- BuzzFeed reports that American Chris Harris set up an office in India from which he offered sodium thiopental to U.S. states, which wanted to stock execution drugs. The sales date back to 2010.
- Though Harris has adamantly refused to speak to reporters, various types of research, including emails and conversations with sources, has revealed that Harris illegally sold execution drugs to at least four, and possibly five, states.
- One of Harris' biggest customers is Nebraska. Governor Pete Ricketts agreed to buy large amounts of soidum thiopental, with the goal of having a stockpile of execution drugs—although the state legislature was considering repealing the death penalty and eventually did.
More than anything else, the case of Chris Harris, a prototypical example of a ne'er-do-well trying to find a way to make money through criminal activity, exemplifies the "where there's a will, there's a way" mentality.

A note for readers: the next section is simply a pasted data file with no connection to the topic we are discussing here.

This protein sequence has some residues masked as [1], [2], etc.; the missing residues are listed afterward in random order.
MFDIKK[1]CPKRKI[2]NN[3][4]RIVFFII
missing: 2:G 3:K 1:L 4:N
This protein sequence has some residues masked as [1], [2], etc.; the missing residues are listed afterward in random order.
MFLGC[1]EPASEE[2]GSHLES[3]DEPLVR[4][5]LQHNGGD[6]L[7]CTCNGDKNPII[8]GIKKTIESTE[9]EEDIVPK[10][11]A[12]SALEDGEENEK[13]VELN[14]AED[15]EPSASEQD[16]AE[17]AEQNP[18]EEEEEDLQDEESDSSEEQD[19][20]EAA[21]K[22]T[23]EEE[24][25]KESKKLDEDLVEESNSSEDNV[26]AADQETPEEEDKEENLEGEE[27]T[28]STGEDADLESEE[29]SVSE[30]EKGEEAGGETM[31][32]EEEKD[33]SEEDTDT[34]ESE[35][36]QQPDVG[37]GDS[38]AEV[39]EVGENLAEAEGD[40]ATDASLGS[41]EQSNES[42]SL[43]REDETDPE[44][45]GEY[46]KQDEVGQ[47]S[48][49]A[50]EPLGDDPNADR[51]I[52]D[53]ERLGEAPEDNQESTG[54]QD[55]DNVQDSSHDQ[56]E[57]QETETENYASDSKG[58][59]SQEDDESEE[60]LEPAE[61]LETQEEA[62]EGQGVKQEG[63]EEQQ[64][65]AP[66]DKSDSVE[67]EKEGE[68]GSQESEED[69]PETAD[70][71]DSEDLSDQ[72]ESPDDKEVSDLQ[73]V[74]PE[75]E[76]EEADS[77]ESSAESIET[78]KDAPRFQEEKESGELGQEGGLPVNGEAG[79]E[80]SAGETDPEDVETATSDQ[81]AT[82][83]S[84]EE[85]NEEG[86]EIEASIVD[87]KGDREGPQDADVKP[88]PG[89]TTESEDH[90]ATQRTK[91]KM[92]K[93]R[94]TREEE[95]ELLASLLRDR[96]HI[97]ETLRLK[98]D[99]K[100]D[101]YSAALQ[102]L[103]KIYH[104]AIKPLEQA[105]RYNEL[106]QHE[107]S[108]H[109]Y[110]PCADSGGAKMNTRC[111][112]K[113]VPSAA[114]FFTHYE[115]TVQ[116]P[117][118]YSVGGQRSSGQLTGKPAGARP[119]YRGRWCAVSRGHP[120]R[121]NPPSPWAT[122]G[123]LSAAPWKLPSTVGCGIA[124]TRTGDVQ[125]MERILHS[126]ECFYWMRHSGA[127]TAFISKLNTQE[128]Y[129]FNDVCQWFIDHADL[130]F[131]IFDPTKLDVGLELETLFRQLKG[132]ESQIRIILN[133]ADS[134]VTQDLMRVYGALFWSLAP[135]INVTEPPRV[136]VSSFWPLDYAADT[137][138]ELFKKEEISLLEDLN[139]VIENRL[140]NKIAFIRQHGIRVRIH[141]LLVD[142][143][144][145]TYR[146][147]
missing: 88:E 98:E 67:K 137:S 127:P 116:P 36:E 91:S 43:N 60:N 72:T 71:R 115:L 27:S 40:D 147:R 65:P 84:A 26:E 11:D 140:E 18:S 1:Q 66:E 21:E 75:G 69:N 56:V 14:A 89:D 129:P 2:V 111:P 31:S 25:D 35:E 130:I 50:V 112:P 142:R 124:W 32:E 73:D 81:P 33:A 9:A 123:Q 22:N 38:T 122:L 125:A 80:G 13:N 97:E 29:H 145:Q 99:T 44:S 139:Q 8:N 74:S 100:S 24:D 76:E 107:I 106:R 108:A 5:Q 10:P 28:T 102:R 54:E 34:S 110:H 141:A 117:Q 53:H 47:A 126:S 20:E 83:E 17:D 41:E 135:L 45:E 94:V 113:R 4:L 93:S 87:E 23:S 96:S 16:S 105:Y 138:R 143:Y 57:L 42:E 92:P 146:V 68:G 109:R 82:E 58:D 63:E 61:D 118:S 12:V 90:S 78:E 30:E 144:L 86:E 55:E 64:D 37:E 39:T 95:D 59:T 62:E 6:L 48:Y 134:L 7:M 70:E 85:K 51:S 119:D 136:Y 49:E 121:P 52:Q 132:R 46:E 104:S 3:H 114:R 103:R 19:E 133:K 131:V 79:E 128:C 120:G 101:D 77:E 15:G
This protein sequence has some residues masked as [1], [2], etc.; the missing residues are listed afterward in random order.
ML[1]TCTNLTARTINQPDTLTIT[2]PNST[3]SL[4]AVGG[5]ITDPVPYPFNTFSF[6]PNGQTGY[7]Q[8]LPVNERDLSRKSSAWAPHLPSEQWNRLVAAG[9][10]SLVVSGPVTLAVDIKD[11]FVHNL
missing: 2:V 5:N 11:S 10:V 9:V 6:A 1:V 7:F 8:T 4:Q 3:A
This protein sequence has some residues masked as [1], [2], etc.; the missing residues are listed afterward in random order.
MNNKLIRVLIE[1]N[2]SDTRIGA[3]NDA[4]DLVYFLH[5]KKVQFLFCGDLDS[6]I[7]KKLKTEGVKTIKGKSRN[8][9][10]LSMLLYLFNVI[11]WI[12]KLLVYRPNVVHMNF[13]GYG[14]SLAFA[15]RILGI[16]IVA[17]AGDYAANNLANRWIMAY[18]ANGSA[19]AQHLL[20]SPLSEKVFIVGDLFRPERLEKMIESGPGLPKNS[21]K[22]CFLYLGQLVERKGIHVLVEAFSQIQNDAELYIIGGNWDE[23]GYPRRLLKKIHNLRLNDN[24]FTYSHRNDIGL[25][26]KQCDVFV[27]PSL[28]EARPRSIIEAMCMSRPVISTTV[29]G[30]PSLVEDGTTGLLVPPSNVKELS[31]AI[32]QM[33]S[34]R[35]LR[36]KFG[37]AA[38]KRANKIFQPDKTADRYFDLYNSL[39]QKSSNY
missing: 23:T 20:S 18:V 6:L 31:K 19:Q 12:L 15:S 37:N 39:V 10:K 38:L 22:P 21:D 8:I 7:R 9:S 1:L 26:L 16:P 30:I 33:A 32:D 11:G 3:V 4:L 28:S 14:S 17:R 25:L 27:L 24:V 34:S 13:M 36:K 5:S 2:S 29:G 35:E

States including Nebraska, Ohio, South Dakota, and possibly others were determined to procure execution drugs even as they faced the potential demise of the death penalty system and had to procure the drugs illegally, which eventually led to FDA intervention.
Efforts to make his business legitimate by using small U.S.-based pharmaceutical companies as intermediaries have failed, and (perhaps most ironically), because of concerns about legality, the drugs, which cost tens of thousands of dollars over the last five years, have gone unused.